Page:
In addition to economic passages, Garcia has also re-translated some of the expansive document’s other sections, including a paragraph that may not sit well with those in the Church who prefer to let others–governments, for example–get their hands dirty in caring for those in need (bottom of page 163 of the Spanish PDF):
207: Any community within the Church, to the degree it attempts to go its own tranquil way without without creatively making sure [the verb “ocupar” in Spanish mean more “take care of it” or “busying oneself” than “occupy”] of cooperating efficiently [or “effectively”] in helping the poor to live with dignity and including all, also runs the risk of [self-] dissolution, however much it may talk about social issues or criticize governments. It will easily drift into a spiritually mundane [realm] camouflaged by religious practices, fruitless meetings and empty speeches.”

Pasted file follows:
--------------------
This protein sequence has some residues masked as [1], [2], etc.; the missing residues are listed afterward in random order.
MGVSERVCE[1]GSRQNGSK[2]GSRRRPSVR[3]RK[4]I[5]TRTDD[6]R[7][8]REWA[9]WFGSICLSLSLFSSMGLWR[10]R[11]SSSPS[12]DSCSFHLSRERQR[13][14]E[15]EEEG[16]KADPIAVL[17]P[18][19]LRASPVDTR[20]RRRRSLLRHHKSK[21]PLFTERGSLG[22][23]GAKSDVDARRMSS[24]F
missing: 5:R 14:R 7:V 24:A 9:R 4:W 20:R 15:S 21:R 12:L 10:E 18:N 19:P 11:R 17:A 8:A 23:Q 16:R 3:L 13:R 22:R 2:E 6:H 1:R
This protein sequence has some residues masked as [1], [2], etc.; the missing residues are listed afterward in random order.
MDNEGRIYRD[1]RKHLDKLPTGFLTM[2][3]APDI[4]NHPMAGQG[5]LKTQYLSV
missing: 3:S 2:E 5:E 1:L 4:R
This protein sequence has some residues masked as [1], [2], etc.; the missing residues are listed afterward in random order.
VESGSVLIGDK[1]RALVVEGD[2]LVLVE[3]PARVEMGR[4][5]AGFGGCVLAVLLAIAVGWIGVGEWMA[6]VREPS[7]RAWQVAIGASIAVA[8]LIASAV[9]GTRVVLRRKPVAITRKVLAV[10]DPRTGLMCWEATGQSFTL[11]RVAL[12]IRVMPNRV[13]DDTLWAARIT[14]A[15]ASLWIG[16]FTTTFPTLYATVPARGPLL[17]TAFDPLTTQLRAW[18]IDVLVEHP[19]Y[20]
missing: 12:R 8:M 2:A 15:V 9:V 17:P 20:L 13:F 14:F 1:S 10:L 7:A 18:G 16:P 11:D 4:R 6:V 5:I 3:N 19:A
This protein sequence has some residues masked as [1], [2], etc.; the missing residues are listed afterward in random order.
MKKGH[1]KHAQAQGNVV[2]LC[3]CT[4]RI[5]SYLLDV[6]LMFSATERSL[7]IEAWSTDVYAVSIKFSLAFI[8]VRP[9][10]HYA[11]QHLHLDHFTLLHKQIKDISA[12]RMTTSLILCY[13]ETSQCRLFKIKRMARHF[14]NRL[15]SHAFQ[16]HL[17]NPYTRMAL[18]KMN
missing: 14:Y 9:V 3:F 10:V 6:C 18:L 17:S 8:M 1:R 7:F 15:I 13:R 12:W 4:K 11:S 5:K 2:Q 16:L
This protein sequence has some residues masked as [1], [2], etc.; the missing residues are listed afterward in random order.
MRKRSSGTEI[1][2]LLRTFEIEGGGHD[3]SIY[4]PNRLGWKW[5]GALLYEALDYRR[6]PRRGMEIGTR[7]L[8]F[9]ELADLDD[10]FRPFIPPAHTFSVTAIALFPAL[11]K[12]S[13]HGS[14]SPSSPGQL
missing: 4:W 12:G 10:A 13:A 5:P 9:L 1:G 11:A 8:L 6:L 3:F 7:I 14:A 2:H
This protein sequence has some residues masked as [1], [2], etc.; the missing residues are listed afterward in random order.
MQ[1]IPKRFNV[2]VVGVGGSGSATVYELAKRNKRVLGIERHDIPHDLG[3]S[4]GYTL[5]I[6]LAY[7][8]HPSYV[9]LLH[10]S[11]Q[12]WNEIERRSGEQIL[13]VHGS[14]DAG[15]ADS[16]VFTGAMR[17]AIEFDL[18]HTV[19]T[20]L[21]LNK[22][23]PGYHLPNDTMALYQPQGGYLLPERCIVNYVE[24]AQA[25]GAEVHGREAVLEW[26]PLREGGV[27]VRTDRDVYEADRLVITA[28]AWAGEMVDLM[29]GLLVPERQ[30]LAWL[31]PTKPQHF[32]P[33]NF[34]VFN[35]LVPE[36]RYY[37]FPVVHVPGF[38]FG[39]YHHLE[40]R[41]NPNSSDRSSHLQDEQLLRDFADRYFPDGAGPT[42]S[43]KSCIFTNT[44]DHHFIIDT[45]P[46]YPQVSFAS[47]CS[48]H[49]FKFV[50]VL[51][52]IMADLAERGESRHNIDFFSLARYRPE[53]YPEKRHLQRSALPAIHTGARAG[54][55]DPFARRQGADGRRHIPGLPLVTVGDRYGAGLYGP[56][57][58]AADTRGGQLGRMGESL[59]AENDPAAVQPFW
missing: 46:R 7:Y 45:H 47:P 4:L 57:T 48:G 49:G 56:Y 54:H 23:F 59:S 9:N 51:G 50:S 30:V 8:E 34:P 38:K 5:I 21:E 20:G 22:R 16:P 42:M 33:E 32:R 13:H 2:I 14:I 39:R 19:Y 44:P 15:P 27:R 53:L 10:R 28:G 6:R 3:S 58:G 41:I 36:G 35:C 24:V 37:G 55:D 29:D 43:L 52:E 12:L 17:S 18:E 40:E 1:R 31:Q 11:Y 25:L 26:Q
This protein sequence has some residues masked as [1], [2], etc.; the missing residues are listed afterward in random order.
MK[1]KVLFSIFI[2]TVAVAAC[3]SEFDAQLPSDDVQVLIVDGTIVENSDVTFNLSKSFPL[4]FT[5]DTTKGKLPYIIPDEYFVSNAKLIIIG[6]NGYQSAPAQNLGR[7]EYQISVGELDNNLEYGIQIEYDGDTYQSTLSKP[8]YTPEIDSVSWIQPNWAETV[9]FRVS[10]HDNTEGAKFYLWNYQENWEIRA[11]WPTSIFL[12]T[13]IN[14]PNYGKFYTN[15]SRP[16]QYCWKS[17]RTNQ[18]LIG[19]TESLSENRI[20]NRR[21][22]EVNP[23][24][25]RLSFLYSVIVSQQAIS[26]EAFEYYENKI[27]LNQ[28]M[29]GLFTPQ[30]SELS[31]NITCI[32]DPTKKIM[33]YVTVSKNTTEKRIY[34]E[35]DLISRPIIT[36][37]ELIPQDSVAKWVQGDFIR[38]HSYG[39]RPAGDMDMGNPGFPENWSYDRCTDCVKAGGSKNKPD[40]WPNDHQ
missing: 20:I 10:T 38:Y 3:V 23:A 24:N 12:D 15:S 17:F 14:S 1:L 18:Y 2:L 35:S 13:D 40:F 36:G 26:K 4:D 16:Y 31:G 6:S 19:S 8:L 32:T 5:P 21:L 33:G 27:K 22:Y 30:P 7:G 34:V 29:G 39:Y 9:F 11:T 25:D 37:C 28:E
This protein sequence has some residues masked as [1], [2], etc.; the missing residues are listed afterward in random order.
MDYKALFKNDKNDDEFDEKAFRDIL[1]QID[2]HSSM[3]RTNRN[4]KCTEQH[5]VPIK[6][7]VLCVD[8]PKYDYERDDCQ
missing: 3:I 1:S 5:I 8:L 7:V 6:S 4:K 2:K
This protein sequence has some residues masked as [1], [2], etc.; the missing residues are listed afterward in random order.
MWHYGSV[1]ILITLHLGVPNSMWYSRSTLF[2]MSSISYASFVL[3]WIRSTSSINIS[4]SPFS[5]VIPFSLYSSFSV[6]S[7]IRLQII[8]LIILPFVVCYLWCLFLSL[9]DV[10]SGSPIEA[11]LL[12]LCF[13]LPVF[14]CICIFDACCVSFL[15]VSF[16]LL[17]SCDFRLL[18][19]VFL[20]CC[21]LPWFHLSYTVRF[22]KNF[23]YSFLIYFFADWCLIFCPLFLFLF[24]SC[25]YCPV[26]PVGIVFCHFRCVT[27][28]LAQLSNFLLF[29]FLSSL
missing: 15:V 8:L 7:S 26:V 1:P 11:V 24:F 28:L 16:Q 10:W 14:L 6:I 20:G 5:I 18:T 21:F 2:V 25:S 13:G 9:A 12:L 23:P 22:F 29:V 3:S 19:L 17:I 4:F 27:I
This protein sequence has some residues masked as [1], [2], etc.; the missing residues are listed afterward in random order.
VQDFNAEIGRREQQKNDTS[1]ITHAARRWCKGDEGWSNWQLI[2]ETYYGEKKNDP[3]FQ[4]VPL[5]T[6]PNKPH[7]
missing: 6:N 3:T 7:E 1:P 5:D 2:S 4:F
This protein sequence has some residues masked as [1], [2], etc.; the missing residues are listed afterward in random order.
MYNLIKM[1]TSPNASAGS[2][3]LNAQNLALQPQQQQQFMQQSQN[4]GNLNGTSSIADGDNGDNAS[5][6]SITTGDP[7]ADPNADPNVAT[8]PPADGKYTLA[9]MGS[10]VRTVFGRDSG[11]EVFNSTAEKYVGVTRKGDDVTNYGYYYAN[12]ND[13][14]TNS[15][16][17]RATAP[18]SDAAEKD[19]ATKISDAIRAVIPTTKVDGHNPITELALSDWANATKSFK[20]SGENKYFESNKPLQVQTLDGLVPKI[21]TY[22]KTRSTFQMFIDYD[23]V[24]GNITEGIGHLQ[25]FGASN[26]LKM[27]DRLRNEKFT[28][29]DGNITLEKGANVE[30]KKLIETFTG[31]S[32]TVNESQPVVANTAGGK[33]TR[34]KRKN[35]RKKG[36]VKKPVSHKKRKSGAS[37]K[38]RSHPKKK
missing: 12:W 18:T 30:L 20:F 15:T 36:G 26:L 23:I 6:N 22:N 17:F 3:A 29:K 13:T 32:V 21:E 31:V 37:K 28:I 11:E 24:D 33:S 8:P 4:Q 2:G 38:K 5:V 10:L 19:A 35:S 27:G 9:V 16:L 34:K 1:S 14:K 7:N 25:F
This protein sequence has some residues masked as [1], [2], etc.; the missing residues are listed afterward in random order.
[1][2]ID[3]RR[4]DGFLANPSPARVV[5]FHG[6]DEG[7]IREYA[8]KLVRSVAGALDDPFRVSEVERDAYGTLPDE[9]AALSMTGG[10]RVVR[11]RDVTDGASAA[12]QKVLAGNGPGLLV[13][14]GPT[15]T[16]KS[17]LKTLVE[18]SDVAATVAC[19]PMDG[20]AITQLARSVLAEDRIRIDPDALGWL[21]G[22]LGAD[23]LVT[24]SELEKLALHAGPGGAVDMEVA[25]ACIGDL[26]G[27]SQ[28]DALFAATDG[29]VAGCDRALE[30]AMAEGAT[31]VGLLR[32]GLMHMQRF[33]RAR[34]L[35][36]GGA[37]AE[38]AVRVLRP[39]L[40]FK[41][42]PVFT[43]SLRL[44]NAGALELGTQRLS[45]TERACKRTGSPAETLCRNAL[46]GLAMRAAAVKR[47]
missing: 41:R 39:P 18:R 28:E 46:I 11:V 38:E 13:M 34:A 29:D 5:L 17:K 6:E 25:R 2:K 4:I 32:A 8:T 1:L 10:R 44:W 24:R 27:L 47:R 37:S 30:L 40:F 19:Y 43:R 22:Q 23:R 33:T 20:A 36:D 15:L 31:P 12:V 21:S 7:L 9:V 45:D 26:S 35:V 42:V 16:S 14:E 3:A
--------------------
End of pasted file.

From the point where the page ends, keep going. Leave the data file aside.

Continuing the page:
This is not Garcia’s first encounter with translating a papal document or even Pope Francis.
Garcia recast an Apostolic Exhortation of Pope Benedict XVI from Latin into English in 2007, referring to the Vatican’s English version as “unspeakably bad.” He says he’s also translated “many homilies and essays by then-Cardinal Bergoglio when he was just a no-name cardinal in some Latin American backwater” for the benefit of English-speaking Catholics who don’t know Spanish.
While Garcia–who has degrees in corporate and international finance from the University of Alabama, Tuscaloosa, and the University of Miami–will likely not be the last to take a second look at the English-language Evangelii Gaudium, he was one of the first to raise red flags and go on the record with a new translation.